Generations of children have been taught that the very first Thanksgiving came in 1621 at the Pilgrims settlement at Plymouth in what is now the state of Massachusetts. No doubt that was the earliest such event marking a successful harvest at that particular location, but it wasn’t the first Thanksgiving in America. In fact, we have to turn the pages of history back to 1607 to find that.
That Thanksgiving in 1607 was at what would become the Commonwealth of Virginia. And the event continued annually there after the founding of Jamestown in 1610 – a settlement some 460 miles to the south-west of Plymouth. So, although the mythology of the first Thanksgiving at Plymouth in 1621 is now anchored deep in the American psyche, it stands on decidedly shaky historical foundations.
10. Slaves alone built the White House
Some believe that the White House was entirely built by slaves. It would be a bitter irony indeed if it had been exclusively slaves who had built the home of the presidents of the United States of America – the self-styled land of the free. But although there is some truth at the heart of this myth, it is inaccurate.
In fact, although African-American slaves certainly played their part in the construction of the White House – which started in 1792 – the workforce was a mixed one. It included stone masons from Scotland, white laborers from the surrounding area and craftsmen from Virginia and Maryland. But the sorry truth is that although the men who toiled to build the White House were not all slaves, some certainly were.
9. Pocahontas and John Smith
Pocahontas was a Native American, born in Virginia to the tribal leader Chief Powhatan in around 1596 – as best we know. John Smith was an Englishman born in 1580 who was one of the founders of the Jamestown colonial settlement. While foraging for food, Smith was taken by Powhatan’s men in 1607 on the Chickahominy River.
In later years, Smith told a story about this encounter. He said that the chief was on the point of having him executed when Pocahontas begged that he be spared. Chief Powhatan relented and Smith was released. However, Smith wrote his account a decade later not having previously mentioned the incident in earlier writings. What’s more, no one ever corroborated Smith’s story.
8. Benjamin Franklin’s turkey
The story that all too many believe claims that Benjamin Franklin campaigned to have the turkey declared as America’s national bird. But the tale is simply untrue. So how did the myth arise? It seems to originate from a letter Franklin wrote to his daughter in 1784. Franklin wrote, “For my own part I wish the Bald Eagle had not been chosen the Representative of our Country.”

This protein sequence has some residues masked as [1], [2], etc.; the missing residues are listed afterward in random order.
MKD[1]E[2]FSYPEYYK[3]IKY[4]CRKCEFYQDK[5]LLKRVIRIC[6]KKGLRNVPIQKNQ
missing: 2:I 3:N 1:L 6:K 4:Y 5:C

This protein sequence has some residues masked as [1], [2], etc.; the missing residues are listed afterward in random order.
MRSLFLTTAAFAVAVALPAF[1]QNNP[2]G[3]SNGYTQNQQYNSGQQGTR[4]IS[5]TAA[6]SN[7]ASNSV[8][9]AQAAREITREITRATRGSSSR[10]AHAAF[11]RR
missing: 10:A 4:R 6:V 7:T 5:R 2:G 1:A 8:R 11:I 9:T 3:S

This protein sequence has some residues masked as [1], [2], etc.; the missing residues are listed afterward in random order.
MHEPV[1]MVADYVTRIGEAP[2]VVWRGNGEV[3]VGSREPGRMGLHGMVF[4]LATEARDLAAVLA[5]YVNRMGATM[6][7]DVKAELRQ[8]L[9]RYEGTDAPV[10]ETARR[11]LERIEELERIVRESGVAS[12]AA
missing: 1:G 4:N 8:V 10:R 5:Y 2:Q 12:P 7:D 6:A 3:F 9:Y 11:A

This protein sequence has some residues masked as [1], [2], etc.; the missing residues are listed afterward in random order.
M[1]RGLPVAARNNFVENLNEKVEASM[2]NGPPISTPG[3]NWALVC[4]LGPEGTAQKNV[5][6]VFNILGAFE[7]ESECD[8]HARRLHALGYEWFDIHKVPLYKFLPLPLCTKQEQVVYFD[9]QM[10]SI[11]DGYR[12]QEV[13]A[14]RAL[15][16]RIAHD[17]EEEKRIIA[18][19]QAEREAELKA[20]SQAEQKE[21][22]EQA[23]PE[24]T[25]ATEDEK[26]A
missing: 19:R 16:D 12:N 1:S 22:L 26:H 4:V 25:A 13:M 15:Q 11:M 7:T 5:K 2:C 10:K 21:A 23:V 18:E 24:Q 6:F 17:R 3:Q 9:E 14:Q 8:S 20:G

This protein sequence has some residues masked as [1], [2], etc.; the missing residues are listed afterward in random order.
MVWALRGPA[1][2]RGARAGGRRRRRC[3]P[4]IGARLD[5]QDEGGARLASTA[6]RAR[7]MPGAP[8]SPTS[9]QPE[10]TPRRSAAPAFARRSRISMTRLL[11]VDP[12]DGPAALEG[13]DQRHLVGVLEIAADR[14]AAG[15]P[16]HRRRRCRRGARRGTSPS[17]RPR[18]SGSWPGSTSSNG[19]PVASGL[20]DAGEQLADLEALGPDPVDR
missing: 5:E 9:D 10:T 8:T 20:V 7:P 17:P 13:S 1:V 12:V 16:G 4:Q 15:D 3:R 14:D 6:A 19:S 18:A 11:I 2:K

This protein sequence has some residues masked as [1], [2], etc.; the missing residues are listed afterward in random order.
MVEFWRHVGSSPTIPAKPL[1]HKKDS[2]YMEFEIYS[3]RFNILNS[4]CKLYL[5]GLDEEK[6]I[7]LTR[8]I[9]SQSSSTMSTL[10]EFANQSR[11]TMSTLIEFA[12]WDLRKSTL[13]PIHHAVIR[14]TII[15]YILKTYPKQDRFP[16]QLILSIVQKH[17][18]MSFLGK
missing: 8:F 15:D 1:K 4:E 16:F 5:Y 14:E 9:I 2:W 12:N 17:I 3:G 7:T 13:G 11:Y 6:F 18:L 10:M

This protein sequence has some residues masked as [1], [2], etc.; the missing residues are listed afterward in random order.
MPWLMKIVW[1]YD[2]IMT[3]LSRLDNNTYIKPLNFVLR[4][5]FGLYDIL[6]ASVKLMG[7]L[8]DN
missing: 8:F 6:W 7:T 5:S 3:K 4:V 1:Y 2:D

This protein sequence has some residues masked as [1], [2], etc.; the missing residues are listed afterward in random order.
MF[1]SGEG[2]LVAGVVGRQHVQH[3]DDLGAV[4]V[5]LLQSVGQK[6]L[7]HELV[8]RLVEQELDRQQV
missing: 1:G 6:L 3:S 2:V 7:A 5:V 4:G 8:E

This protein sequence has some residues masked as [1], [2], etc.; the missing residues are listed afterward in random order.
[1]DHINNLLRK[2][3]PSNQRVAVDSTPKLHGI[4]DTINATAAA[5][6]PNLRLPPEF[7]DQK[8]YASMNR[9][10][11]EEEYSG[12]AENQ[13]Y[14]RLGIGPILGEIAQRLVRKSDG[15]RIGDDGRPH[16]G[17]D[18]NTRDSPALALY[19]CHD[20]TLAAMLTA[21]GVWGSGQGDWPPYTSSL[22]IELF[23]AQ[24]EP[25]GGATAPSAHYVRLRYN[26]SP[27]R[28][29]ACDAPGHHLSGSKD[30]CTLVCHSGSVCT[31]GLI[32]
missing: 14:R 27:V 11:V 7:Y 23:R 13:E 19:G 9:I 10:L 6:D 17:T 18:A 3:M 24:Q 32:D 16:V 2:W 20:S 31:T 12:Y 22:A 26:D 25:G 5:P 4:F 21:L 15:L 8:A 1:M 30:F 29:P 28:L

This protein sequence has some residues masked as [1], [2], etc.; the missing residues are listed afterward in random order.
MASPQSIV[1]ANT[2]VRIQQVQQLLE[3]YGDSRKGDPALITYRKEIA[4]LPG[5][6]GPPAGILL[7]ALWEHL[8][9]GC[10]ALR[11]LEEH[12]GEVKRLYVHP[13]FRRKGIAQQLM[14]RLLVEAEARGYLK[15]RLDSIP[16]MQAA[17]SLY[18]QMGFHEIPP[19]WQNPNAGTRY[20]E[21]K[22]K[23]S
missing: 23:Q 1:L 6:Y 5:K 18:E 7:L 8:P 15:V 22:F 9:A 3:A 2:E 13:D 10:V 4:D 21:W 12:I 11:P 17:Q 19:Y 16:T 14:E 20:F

Franklin goes on to explain that the bald eagle “is a bird of bad moral character” that steals the prey of other birds instead of hunting for itself. The turkey, on the other hand, was “a much more respectable bird, and withal a true original native of America.” But although Franklin clearly preferred the turkey to the bald eagle, he never actually advocated that the tasty bird should become a U.S. symbol instead of the bald eagle.
7. The U.S. has never seized another country’s territory
It’s a common belief that unlike the European powers in their colonial eras, America has never grabbed the land of another nation by force of arms. But to believe that you have to ignore a rather major episode in the history of the U.S. We’re talking about the two-year Mexican-American War that started in 1846.
Even before that war started, the U.S. had taken Texas, which had declared independence from Mexico in 1836 and was annexed by America in 1845. And that was the spark that ignited the conflict a year later. In the war, the U.S. Army captured Mexico City and forced a peace treaty on the Mexicans. The treaty gave the Americans the Mexican territories of New Mexico and California. It’s difficult to dress this event up as anything other than a forcible seizure of land from another country.
6. George Washington wore a wig
Looking at pictures of George Washington it seems obvious that the man wore a wig. Take a look at that hair. It surely could not have been the natural locks of the great man. The way that Washington’s coiffure curls up at the sides and hugs his skull across the top of his head is surely indisputable evidence that he wore a wig.